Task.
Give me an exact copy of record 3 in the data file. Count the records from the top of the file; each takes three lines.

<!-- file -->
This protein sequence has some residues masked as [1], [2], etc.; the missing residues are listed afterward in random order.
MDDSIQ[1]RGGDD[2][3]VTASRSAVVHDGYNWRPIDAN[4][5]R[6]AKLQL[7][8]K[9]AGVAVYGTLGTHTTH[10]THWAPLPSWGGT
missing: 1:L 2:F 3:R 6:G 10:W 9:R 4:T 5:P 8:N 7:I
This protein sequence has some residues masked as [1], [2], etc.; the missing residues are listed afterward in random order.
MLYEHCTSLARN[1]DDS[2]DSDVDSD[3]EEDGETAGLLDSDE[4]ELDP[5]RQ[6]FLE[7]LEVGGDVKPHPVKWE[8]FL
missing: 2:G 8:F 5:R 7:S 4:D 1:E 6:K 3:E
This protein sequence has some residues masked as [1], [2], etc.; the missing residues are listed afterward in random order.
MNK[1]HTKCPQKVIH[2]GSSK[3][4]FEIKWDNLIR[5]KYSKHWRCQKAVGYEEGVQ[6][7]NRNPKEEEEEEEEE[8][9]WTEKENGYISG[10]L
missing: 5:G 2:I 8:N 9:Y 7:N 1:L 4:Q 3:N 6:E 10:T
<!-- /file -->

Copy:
This protein sequence has some residues masked as [1], [2], etc.; the missing residues are listed afterward in random order.
MNK[1]HTKCPQKVIH[2]GSSK[3][4]FEIKWDNLIR[5]KYSKHWRCQKAVGYEEGVQ[6][7]NRNPKEEEEEEEEE[8][9]WTEKENGYISG[10]L
missing: 5:G 2:I 8:N 9:Y 7:N 1:L 4:Q 3:N 6:E 10:T